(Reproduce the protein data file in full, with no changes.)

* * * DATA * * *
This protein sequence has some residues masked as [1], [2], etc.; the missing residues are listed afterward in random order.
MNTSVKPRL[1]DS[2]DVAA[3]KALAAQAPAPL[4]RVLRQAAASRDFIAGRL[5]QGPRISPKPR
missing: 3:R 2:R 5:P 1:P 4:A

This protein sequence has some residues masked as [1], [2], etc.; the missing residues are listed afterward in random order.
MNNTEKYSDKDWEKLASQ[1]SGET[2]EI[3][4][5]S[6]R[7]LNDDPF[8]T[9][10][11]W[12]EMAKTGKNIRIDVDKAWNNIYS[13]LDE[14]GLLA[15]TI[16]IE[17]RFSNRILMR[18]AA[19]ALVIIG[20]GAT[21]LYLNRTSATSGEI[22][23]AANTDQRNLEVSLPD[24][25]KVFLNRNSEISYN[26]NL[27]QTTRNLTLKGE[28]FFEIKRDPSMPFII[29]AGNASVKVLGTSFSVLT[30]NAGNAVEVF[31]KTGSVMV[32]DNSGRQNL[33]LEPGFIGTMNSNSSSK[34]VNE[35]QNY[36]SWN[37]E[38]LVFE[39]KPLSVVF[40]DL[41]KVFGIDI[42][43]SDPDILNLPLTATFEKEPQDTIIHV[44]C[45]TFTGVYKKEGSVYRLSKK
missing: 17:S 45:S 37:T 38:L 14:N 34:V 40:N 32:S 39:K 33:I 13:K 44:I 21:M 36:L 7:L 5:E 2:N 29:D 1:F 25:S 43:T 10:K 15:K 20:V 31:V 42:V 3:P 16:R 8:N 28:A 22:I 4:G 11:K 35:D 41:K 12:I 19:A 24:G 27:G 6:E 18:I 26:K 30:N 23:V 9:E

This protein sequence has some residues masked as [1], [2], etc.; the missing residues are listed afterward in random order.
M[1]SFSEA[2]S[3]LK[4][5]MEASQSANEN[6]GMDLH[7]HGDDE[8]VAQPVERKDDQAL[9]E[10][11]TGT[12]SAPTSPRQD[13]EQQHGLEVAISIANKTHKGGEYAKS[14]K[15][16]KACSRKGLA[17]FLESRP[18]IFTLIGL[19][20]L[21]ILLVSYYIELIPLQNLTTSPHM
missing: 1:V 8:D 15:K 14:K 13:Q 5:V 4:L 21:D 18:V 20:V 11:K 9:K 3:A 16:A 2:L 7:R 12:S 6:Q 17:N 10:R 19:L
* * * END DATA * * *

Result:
This protein sequence has some residues masked as [1], [2], etc.; the missing residues are listed afterward in random order.
MNTSVKPRL[1]DS[2]DVAA[3]KALAAQAPAPL[4]RVLRQAAASRDFIAGRL[5]QGPRISPKPR
missing: 3:R 2:R 5:P 1:P 4:A

This protein sequence has some residues masked as [1], [2], etc.; the missing residues are listed afterward in random order.
MNNTEKYSDKDWEKLASQ[1]SGET[2]EI[3][4][5]S[6]R[7]LNDDPF[8]T[9][10][11]W[12]EMAKTGKNIRIDVDKAWNNIYS[13]LDE[14]GLLA[15]TI[16]IE[17]RFSNRILMR[18]AA[19]ALVIIG[20]GAT[21]LYLNRTSATSGEI[22][23]AANTDQRNLEVSLPD[24][25]KVFLNRNSEISYN[26]NL[27]QTTRNLTLKGE[28]FFEIKRDPSMPFII[29]AGNASVKVLGTSFSVLT[30]NAGNAVEVF[31]KTGSVMV[32]DNSGRQNL[33]LEPGFIGTMNSNSSSK[34]VNE[35]QNY[36]SWN[37]E[38]LVFE[39]KPLSVVF[40]DL[41]KVFGIDI[42][43]SDPDILNLPLTATFEKEPQDTIIHV[44]C[45]TFTGVYKKEGSVYRLSKK
missing: 17:S 45:S 37:T 38:L 14:N 34:V 40:N 32:S 39:K 33:I 13:K 44:I 21:M 36:L 7:L 5:E 2:N 29:D 1:F 25:S 43:T 10:K 15:K 20:V 31:V 42:V 3:P 16:R 8:N 28:A 22:I 4:G 11:K 35:D 41:K 12:I 19:A 24:G 27:G 6:E 18:I 26:K 30:N 23:V 9:E

This protein sequence has some residues masked as [1], [2], etc.; the missing residues are listed afterward in random order.
M[1]SFSEA[2]S[3]LK[4][5]MEASQSANEN[6]GMDLH[7]HGDDE[8]VAQPVERKDDQAL[9]E[10][11]TGT[12]SAPTSPRQD[13]EQQHGLEVAISIANKTHKGGEYAKS[14]K[15][16]KACSRKGLA[17]FLESRP[18]IFTLIGL[19][20]L[21]ILLVSYYIELIPLQNLTTSPHM
missing: 1:V 8:D 15:K 14:K 13:Q 5:V 4:L 21:D 18:V 20:V 11:K 9:K 3:A 16:A 2:L 7:R 12:S 6:Q 17:N 10:R 19:L